Once Taunted by Steve Jobs, Companies Are Now Big Customers of Apple

“We can get to customers wherever they are,” said Abigail Comber, who is in charge of the customer experience at the airline. “It’s technology that’s very intuitive. What the team has managed to do brilliantly is take away everything that happens on the back end.” The carrier has so far deployed its apps across 17,000 iPads, and is looking to digitize even more of its business.

Apple says it is focused on creating great devices — for all customers. “We’re dedicated to building products that make people’s lives better, often in ways that we couldn’t have even imagined, enabling them to do things that they have never done before,” Susan Prescott, vice president of worldwide product marketing, markets and applications, said in a statement. “Our goal with business customers is the same — to enable them to do something great with mobile and truly modernize and transform their business.”

Apple’s increased attention to business customers has not come without internal angst.

“Apple totally recognizes that their products are being used in a workplace context and not just at home,” Mr. Gillett said. “But they are rabidly focused on making the world better for individual users. They have a strong fear if they begin to think too much about their enterprise customers, they will compromise the consumer experience.”

Apple runs three-day boot camps for companies at its campus in Cupertino, Calif., to help them rapidly build prototype apps. But it was not an approach that could be scaled up to thousands of corporate customers.

Hence Apple’s decision to team up with other companies that specialize in catering to businesses. As Timothy D. Cook, Apple’s chief executive, quipped at an industry conference last September: “Life is short. We’re going to die soon. And you’ve got to have as many friends as you can.”

IBM, Apple’s archrival in the early personal computer business, is now one of the company’s biggest boosters. Under a two-year-old partnership, IBM, which has transformed itself into a technology services powerhouse, has developed more than 100 business-oriented apps for Apple’s iOS operating system that it has sold to over 2,000 enterprises. The effort brought in more than half a billion dollars in revenue to Big Blue last year.

Mahmoud Naghshineh, IBM’s general manager for the Apple partnership, says Apple’s devices appeal to companies that need to manage complex processes. IBM’s strategy is to develop apps for specific industries, then customize them for each customer.


A British Airways app, demonstrated on an iPad. The carrier has eliminated reams of paper used for flight plans, manifests and other records.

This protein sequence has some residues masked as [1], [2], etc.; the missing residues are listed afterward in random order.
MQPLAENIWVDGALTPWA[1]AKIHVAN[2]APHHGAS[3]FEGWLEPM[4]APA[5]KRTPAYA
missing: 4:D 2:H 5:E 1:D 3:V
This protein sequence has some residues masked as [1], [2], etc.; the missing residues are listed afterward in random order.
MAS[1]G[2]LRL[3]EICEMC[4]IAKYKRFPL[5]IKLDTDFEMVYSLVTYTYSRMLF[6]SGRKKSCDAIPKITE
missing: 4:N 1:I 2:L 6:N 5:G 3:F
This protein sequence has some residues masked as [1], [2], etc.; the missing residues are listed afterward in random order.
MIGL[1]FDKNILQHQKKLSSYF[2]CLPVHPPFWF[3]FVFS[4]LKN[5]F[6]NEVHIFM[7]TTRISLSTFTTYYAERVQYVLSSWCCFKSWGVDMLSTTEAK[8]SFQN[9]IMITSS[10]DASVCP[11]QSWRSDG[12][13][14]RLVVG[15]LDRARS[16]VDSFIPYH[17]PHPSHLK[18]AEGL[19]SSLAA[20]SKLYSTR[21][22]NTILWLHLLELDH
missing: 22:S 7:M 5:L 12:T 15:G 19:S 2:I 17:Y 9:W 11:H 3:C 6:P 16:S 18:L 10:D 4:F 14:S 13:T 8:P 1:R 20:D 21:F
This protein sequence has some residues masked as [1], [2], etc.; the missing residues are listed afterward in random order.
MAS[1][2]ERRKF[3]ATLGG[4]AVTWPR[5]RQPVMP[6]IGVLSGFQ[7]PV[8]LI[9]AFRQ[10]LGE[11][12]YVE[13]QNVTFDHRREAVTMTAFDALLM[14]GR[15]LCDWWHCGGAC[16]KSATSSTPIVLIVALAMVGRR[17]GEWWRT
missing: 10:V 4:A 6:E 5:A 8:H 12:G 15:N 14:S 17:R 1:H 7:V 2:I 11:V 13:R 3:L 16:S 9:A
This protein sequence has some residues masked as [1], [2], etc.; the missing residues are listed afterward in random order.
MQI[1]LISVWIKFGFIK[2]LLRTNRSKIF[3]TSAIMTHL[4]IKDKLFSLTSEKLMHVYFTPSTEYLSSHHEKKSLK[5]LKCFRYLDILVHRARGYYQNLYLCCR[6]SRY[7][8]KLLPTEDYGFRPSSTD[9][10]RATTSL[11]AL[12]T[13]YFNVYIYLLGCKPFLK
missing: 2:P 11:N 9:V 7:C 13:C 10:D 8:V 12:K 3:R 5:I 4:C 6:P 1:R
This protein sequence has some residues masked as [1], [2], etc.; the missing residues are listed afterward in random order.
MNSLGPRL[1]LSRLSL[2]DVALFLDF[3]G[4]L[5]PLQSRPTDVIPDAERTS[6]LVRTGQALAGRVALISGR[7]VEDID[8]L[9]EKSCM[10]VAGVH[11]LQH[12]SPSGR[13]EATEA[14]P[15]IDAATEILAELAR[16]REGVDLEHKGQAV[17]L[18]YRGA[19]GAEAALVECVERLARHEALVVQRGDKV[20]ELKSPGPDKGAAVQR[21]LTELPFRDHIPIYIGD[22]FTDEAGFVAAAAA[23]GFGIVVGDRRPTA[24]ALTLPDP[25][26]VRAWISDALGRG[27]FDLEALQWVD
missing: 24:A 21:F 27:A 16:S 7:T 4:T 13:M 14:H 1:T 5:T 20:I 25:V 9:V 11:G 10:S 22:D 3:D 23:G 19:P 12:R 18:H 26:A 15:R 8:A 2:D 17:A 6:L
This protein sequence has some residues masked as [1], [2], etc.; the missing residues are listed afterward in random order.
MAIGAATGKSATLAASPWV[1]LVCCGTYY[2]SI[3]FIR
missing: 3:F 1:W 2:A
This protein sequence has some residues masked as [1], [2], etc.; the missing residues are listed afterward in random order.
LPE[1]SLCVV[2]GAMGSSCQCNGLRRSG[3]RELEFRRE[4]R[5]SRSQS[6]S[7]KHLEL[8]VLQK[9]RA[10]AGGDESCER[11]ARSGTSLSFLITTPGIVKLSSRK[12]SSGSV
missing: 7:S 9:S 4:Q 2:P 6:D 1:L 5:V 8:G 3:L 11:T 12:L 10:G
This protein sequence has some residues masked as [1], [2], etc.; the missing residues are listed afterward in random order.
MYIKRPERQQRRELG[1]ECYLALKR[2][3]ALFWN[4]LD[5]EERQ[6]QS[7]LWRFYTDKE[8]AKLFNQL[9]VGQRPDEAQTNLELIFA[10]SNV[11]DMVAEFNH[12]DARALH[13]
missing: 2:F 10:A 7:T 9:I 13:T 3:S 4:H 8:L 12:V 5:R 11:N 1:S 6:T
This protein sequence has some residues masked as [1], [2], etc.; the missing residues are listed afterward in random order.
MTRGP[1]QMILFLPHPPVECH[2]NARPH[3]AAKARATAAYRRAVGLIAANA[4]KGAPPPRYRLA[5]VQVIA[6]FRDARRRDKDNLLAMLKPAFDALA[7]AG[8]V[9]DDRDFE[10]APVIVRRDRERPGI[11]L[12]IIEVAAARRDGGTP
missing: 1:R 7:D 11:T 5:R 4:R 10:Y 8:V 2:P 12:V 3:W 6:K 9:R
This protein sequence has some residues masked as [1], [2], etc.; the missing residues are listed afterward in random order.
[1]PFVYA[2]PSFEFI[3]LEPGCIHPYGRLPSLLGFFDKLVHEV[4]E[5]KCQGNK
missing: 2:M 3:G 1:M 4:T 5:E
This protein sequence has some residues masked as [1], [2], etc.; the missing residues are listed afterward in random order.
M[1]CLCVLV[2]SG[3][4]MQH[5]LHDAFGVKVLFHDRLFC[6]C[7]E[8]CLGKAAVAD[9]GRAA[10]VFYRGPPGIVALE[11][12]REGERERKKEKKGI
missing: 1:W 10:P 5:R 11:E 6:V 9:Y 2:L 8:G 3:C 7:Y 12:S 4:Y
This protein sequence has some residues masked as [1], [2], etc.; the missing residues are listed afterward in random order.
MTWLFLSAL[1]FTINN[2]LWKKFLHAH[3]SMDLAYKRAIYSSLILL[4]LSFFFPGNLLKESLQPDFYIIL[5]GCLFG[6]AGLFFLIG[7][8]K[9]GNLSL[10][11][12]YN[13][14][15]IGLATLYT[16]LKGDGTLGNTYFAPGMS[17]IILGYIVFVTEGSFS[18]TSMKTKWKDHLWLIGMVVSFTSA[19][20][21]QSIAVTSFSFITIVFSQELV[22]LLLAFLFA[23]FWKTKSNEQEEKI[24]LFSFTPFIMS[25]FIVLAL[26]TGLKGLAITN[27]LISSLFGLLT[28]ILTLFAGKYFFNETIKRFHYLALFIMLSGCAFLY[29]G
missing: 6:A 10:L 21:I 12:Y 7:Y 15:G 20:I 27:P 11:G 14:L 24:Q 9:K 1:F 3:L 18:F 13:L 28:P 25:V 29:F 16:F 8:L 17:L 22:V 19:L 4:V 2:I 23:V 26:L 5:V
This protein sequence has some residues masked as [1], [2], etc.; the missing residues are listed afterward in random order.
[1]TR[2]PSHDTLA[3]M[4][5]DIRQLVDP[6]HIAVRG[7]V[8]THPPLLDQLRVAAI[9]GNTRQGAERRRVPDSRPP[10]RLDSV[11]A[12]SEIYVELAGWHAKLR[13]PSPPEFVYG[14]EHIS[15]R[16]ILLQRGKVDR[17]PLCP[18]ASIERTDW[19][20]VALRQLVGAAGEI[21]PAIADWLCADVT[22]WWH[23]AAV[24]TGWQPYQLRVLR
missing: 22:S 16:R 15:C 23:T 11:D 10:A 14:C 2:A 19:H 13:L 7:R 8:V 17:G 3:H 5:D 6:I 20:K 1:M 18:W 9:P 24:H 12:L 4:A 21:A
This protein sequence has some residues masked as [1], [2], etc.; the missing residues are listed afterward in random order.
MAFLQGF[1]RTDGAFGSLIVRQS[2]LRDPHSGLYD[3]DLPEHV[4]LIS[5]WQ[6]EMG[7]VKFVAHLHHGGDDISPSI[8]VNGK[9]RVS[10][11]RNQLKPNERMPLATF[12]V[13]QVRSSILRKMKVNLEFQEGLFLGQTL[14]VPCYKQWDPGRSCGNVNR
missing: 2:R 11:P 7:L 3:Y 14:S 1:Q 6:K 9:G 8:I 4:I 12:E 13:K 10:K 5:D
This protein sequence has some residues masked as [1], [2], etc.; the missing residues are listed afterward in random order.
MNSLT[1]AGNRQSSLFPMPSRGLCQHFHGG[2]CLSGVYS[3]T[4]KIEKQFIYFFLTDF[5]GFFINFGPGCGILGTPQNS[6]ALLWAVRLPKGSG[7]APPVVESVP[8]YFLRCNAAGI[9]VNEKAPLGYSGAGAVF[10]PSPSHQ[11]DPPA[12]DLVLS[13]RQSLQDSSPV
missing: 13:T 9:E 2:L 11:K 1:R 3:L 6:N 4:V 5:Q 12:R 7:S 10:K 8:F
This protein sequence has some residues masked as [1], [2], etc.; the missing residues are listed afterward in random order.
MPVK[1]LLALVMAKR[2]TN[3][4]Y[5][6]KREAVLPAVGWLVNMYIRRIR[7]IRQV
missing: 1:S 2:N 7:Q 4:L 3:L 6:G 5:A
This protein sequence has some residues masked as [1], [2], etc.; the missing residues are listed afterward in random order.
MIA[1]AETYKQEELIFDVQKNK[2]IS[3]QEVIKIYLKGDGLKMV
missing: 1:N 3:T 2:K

Claims adjusters at Amica Mutual Insurance, for example, recently began using an IBM iPad app to collect information on claims, take photos, record statements and gain access to individual customer files. “The adjuster in the future will be able to complete their entire job on the iPad,” said Adam Kostecki, an Amica manager involved in the project.

Apple has also struck a deal with Cisco Systems, a maker of gear that manages corporate computer networks, to develop software that gives priority to mobile devices or apps. That software is in testing and will be unveiled next month when Apple releases a big upgrade to its mobile operating system.

Three months ago, Apple teamed up with SAP, a big German maker of business software, to make it easier to build apps that connect to the SAP back-end software that many large enterprises use for inventory, sales, human resources and other corporate tasks. SAP is developing some of those apps itself and also writing a set of software tools that will let companies easily write their own mobile apps to retrieve their SAP systems.

Many companies are forging ahead on their own. Lowe’s, the home improvement retailer, has built five iPod apps. One allows store employees to pull up reviews with 360-degree views of products, check inventory and guide customers to the exact location of a product within its warehouse-size outlets.

Other apps allow employees to match a carpet pattern and estimate how much a customer would need to cover a given area. Inspired by the iPhone-based checkout system at Apple stores, Lowe’s has even written a checkout app that it is testing in its two Manhattan stores.

“If you think about devices that a lot of retailers provide to their associates, they aren’t user-friendly. They are sometimes very old technology,” said Eric Hanson, the director of digital experience at Lowe’s. “Our associates were deserving of an experience that was the same as we gave to our customers.”

Van Baker, an analyst at the Gartner research firm who studies mobile technology in businesses, said that most companies are just beginning to explore how mobile devices can transform their businesses. “For the vast majority of enterprises, mobile usage extends to email, contacts and calendars,” he said.

That opens up opportunities that Apple is cautiously pursuing.

“Cook has taken a pragmatic approach without changing Apple’s culture,” Mr. Gillett, the Forrester analyst, said. Apple’s philosophy, he said, is, “We want to stick to our knitting, what we’re really good at — devices and software experiences for individuals — and work with others to translate Apple’s strengths into the workplace.”

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